In the case of Mata Amritanandamayi, the saint who made a career out of hugging, that is what Gail Tredwell, her long-standing personal assistant, did. In 1999, after 20 years beside her guru, Tredwell couldn’t take it anymore and fled. She kept a low profile for a while and then, in a Yahoo group of ex-Amritanandamayi followers, posted 40 reasons for her decision to leave. These included: ‘Horrible yelling and shrieking like a demon’, ‘Having to tell untrue miracles in talks, she (Amritanandamayi) herself would make them up for us’, ‘Worn out from heat and crowds and the culture of India, also the jail-like lifestyle in the Indian ashram’, ‘…hit and abused constantly by the swamis,’ ‘Constant accusing me of being a good for nothing and always angry at me which always would make my guts cringe and constantly putting me down’. This might sound familiarly like a person fed up with job conditions and a bad boss, but Tredwell’s book, Holy Hell, which was released recently, has more disturbing accounts of sexual assaults she suffered at the ashram.
Taken in isolation, these charges are grave, but in the history of modern India’s spiritual empires, it is but a recurring regularity. A year ago, Osho’s long time personal secretary, Ma Anand Sheela, came out with a book in which she revealed how he manipulated and exploited those around him. Like telling 21 rich followers they were enlightened, so that they would buy more Rolls Royces for him. From a guru who showed the path to enlightenment, he had become a god who issued the certificate.
Allegations of child molestation followed the late Satya Sai Baba for much of his life; Chandraswami, who swung governments, was accused of fraud; Asaram Bapu is in jail now accused of rape; Jayendra Saraswathi, the Shankaracharya of Kanchi, has just got cleared of a murder charge; Swami Nithyananda was caught on camera cavorting with female disciples—it is an ever expanding list of controversies which now has Mata Amritanandmayi in it. And these are the blue-chip spiritual gurus in India. The second and third-tier would have even more questions around them.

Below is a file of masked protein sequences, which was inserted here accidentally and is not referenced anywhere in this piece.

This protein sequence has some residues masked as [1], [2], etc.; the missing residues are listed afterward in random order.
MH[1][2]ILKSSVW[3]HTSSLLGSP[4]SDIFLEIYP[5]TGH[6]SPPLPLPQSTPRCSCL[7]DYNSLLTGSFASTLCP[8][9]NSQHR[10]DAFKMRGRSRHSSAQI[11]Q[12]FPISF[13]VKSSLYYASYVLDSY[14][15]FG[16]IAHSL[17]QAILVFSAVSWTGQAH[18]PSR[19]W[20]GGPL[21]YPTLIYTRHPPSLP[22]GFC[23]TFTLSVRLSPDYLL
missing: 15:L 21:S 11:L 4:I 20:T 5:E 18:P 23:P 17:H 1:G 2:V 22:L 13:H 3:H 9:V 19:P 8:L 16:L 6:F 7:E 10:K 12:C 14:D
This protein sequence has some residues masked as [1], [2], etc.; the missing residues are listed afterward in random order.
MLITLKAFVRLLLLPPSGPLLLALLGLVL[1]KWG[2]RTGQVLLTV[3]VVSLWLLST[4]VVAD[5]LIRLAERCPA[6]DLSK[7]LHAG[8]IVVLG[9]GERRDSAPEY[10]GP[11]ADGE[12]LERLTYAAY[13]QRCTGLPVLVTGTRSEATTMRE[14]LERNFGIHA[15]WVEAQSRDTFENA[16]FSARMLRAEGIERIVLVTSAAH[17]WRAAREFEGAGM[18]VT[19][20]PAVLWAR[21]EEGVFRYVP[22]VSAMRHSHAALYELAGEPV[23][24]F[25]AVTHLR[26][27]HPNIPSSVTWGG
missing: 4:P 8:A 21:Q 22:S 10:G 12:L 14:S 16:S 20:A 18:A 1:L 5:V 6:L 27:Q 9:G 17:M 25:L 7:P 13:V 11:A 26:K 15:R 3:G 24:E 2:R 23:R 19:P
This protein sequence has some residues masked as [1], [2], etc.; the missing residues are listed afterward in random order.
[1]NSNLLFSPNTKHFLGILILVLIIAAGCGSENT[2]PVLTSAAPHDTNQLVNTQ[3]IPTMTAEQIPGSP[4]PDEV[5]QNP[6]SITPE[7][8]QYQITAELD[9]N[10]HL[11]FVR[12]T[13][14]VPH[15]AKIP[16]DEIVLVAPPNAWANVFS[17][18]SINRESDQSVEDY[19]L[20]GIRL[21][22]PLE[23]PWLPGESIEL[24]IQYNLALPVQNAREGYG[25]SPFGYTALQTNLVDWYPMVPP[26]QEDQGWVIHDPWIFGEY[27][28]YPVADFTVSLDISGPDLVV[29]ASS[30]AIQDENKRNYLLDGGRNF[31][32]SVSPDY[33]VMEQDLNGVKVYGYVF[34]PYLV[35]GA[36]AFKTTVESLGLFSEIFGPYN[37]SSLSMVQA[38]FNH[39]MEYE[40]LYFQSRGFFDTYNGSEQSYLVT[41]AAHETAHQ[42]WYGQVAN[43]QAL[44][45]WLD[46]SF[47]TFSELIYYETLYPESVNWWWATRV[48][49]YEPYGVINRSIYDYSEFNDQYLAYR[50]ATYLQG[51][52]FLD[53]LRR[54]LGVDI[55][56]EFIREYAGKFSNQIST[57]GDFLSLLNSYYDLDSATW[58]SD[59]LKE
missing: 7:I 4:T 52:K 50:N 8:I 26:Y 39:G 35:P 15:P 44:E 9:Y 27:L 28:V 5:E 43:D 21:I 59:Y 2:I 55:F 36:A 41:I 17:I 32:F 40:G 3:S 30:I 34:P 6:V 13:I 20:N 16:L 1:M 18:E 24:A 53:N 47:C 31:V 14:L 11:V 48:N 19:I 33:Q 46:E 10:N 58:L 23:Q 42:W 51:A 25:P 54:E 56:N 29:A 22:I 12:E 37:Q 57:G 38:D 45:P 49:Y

But, even as these controversies come into the public glare, there is an inexplicable concurrent phenomenon happening. In an industry that is based on reputation, a stigma seems to have no effect—the spiritual empires keep expanding. In Satya Sai Baba’s case, for example, he just kept getting more and more popular despite the allegations. Also consider that his reputation in the early days was built on miracles, but, once his brand was established, he said that the preordained period of doing them were over. Even without miracles, people kept flocking to him. You can take a safe bet that once Asaram Bapu gets bail, mam- moth crowds will grace his discourses.
The standing of a controversial godman is a bit like that of political leaders accused of corruption who are almost certain to win in their constituency because the bribes filter down to voters. The godman’s job is, however, easier; he doesn’t have to offer anything material. He holds out something even more necessary: hope to fill the emptiness inside a person. To accept that the guru is flawed or that liberation from all sorrow is impossible is to concede that there might be no meaning to life. Most followers can’t do that, and it is easier to just carry on with the delusion. It took Tredwell 20 years to get over it and the reason she could was that she was seeing the charade from the inside—until towards the end, when, as she writes in her book, ‘…my faith dangled like a loose tooth ready to give way to the slightest provocation.’